MIAT (Mongolian Airlines) offers direct international flights to the city from Berlin, Moscow, Irkutsk, Seoul, Beijing,Hong Kong, Singapore and Tokyo. Domestic flights from ULN to Dalanzadgad, Moron, Khovd,Bulgan Khovd, Altai, and Arvaikheer are also available. Korean Air also flies daily from Seoul to ULN. Air China flies to and from Beijing. The Russian airline Aeroflot flies daily between Moscow and Ulaanbaatar. Turkish Airlines fly direct from Istanbul.

By train

Direct (but long) journeys are possible from Moscow, Russia and Beijing, China on the Trans-Mongolian line of the Trans-Siberian Railway. Trains also run to the Chinese border towns of Erlian and Jining 3-4 times a week. There’s also a daily train to/from Irkutsk in Russia, which can also be reached from Vladivostok at the eastern end of the Trans-Siberian.

Trains from Beijing run once a week (on Tuesdays) and seats can only be reserved at the International Hotel in Beijing (a ten minute walk north of the main Beijing rail station). The journey takes about 30 hours. Packing a face mask might be a good idea as sandstorms in the Gobi desert may cause difficulty in breathing.

By car

As there are barely any paved roads in Mongolia, the few ones that exist, lead to Ulaanbaatar. Navigating in Mongolia on a paved road is very easy because you just have to follow that ONE road (compared to driving on tracks, where there are hundreds of possibilities…).

Coming from the north the paved road starts at the Russian Border. Coming from the south (the Gobi) the paved road starts at Choir. Coming from the north-east the paved road starts at Bulgan.

By bus

Once in the country, it should not be difficult to find a bus going to UB, at least from larger towns. However, bus stops are difficult to locate, with buses usually just stopping in populated areas. Furthermore, Mongolian buses are notorious for being late and on some routes for not even arriving on the scheduled day. Domestic buses usually go to Dragon Center (СХД18-р хороо, 18072 Улаанбаатар), Teevriin Tovchoo (near Main Railway Station ) and the eastern bus station near the Botanical Gardens (the Gardens are completely destroyed, but the location is well known to the locals).

Get Around

By taxi

Taxis are cheap, charging around T800 per kilometer, but a foreigner will get overcharged easily. After midnight charge goes up to T1,000 per kilometer. A ride from the airport to the city center should cost you no more than T15,000, but most drivers will try to charge you a minimum of T20,000. You may get a better and more reliable deal by seeking out older drivers in their own cars, rather than the official yellow cabs, now there are new white cabs with large square meter LCD on the dash. Younger drivers can sometimes get extremely opportunistic and try to hold you or your luggage at ransom until you pay them extraordinary amounts of money. Always negotiate the fare in advance and don’t be fooled by tricks like “I meant 3,000 for each of you.”
Tip: carry a small memo of MNT amounts (500 MNT, 1000 MNT, 1500 MNT etc) and show them exactly what you are willing to pay before you get on.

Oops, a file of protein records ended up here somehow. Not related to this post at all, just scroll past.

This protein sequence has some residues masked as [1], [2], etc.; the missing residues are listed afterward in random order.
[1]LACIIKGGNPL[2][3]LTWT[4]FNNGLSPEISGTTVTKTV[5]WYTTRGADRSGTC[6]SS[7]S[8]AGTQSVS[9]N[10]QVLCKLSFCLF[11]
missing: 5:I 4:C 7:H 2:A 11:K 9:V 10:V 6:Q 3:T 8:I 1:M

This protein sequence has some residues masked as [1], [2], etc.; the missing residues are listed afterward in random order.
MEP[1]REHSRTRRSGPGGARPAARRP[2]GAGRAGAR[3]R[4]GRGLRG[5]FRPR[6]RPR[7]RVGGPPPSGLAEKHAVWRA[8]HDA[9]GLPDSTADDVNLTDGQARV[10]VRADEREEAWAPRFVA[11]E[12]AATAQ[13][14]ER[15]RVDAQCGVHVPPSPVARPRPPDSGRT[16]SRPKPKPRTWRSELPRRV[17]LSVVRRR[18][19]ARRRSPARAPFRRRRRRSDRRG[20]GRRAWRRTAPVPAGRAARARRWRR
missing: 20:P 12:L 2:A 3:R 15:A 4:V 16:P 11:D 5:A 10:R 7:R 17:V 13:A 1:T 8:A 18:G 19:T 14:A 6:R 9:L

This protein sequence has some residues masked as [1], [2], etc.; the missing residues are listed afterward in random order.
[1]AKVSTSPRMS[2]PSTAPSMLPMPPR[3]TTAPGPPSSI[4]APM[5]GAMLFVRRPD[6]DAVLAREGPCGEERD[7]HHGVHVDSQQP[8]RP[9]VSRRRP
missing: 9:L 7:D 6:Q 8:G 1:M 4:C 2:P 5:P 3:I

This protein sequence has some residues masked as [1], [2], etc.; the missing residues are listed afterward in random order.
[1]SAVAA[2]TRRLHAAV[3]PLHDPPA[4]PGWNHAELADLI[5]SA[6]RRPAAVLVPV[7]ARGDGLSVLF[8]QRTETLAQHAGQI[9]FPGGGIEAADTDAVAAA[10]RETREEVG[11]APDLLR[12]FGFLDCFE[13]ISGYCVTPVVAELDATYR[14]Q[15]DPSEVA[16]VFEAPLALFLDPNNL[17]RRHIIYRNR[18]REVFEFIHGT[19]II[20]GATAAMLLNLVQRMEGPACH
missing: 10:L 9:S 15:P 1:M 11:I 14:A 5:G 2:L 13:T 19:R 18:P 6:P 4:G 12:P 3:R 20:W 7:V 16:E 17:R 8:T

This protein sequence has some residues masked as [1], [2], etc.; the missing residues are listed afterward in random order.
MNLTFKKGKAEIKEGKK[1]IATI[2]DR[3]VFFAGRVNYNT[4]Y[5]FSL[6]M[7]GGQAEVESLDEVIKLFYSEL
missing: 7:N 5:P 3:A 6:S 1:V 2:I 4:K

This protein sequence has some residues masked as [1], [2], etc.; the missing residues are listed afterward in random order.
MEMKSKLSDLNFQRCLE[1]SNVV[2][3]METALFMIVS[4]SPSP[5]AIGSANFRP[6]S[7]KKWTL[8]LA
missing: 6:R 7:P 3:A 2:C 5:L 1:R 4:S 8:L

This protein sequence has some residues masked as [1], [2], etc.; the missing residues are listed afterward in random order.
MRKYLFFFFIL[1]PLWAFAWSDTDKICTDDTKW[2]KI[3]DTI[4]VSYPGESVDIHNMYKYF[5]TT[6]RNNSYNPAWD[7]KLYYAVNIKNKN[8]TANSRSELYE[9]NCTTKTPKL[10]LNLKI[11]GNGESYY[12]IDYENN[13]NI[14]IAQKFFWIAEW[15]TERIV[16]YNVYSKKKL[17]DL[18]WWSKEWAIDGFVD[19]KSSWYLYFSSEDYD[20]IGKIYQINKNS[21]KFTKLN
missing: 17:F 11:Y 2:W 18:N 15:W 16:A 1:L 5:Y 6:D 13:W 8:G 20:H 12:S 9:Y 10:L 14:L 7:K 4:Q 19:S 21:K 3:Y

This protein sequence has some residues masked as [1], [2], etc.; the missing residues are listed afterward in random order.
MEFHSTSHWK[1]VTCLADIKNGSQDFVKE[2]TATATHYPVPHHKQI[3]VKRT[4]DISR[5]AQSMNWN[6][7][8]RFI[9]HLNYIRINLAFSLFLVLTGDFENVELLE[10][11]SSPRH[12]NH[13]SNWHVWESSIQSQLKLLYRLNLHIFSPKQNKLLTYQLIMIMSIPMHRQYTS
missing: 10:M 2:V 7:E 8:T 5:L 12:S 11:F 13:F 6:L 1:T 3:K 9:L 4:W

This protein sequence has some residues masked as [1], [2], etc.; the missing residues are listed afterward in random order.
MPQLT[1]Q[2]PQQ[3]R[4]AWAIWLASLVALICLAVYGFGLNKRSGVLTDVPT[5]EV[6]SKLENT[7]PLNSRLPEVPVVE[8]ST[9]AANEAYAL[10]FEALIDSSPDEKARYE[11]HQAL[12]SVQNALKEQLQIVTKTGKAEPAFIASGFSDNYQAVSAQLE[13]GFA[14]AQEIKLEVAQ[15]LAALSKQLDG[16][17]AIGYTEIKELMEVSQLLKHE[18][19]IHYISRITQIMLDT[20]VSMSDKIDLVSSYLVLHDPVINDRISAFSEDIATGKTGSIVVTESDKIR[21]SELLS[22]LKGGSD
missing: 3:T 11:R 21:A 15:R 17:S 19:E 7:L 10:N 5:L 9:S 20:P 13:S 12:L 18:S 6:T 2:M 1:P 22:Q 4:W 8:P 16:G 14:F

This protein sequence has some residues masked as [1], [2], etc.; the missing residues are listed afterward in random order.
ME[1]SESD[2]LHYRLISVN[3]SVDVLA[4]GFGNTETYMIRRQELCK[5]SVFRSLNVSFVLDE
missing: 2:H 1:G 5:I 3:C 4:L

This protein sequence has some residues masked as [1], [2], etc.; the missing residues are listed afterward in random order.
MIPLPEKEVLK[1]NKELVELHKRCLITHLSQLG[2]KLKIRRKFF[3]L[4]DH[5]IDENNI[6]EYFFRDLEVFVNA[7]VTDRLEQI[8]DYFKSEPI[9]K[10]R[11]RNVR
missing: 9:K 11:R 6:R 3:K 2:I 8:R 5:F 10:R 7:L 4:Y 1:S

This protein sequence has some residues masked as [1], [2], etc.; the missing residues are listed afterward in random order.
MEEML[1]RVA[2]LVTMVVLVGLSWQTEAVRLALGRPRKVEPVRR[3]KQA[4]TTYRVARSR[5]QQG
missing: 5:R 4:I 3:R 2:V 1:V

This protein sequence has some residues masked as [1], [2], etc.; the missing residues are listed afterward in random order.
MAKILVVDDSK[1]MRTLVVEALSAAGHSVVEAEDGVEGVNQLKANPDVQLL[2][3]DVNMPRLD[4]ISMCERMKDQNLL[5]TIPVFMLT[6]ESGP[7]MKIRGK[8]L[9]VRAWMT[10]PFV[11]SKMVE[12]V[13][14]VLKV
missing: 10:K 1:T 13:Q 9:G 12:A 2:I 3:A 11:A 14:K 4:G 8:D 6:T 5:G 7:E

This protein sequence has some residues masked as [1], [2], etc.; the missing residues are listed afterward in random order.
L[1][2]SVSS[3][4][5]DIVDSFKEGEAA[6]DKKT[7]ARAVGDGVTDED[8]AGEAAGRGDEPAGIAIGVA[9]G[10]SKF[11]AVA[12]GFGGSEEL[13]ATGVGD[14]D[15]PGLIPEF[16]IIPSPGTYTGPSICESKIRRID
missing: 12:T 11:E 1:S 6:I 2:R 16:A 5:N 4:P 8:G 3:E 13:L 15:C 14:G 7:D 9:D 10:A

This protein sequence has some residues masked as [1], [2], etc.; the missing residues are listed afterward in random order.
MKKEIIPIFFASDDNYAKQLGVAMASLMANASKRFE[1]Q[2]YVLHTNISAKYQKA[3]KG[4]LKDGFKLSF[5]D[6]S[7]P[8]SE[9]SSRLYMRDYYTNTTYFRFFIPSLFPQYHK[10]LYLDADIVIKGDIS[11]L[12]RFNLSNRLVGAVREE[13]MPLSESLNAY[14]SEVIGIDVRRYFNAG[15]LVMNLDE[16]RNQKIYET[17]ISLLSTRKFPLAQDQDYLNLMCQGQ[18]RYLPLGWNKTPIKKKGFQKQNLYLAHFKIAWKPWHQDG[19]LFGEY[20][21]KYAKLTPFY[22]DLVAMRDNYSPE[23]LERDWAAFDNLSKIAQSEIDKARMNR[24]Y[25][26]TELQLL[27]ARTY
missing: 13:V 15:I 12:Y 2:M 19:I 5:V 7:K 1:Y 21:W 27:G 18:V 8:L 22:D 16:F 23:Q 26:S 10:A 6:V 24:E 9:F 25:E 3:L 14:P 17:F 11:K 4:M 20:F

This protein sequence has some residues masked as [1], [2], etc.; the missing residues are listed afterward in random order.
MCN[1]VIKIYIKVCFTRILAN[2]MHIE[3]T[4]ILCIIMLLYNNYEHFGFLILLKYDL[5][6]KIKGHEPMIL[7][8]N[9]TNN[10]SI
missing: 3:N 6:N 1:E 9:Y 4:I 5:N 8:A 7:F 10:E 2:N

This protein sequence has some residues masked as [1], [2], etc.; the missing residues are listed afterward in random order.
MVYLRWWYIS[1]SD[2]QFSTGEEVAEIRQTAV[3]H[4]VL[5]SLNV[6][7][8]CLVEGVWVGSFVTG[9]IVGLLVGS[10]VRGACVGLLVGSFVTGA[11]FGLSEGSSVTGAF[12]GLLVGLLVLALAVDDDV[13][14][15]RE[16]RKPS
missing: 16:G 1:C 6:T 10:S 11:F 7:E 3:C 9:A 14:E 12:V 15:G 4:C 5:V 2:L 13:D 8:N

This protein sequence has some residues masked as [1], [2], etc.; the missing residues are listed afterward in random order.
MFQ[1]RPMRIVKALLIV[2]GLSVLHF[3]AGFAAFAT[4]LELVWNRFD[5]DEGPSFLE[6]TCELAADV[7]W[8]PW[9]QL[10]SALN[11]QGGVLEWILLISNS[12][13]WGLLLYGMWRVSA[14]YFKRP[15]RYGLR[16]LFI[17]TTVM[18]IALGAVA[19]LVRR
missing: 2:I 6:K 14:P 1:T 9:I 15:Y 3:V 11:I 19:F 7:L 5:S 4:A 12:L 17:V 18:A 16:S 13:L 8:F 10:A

Please note that no taxi drivers speak English, so it’s best to have the name and destination written in Mongolian to the driver unless the driver knows English. Otherwise, English-speaking drivers are relatively non-existent.

By bus

Buses are regular and have a fixed charge per ride. Electric trolley-buses are slower and run fewer routes. After midnight, only trolley-buses are available. But they go for only two main routes. Smaller buses (really just vans), called micro-bus, are equally accessible. These have someone who hangs out the window at each stop shouting the name of the destination in rapid Mongolian. A bit hard to understand.

Many of the city buses go out to the edge of the city. Route 22, goes southwest to the Bird Farm along the Tuul River. Catch the bus at the Ard Cinema bus stop, the Cinema has been replaced by an Anod Bank. This bus stop is located on Bagatoiruu Street, from the central Post Office walk west along Peace Ave. At the intersect with the traffic lights, cross the street and turn right (north) half a block and you will reach a small square with the bus stop.

Bus #11 and #22 go close by the Airport. Get out at Nisekh, and walk 500 mtr across the field.
As in any city, be wary of pick pockets on the buses, especially when the buses are packed.

By foot

Walking is also an option as the city center is quite compact. Having only one main Avenue, Ulaanbaatar stretches from east to west and it’s also easy to draw a mental map. but getting around ger districts can be puzzling. Get a good city map at the Mongolian Government Map shop. Located on Ih Toiruu Street. West from the State Department Store three blocks, the first intersection with traffic lights, turn right (North) about one half block, on the east side of the street you will see a yellow and blue Elba Appliance store, the Map Shop is behind and inline with the North wall of the Elba. But purchasing map from the airport would help save you a lot of time. finding specific places or offices by address is quite challenging because locals will usually tell you the places by nearest landmarks such as West Junction (supposed to be Undsen Huuliin gudamj) and Urt Tsagaan (which is Tourist Street1) and along the department store (Peace avenue) sometimes locals will not know any better than you as they too never seen some street names put on the streets. specially when you buy guide books, look for books with pictures printed so that it would help you ask locals about places rather than only showing written addresses with postal codes.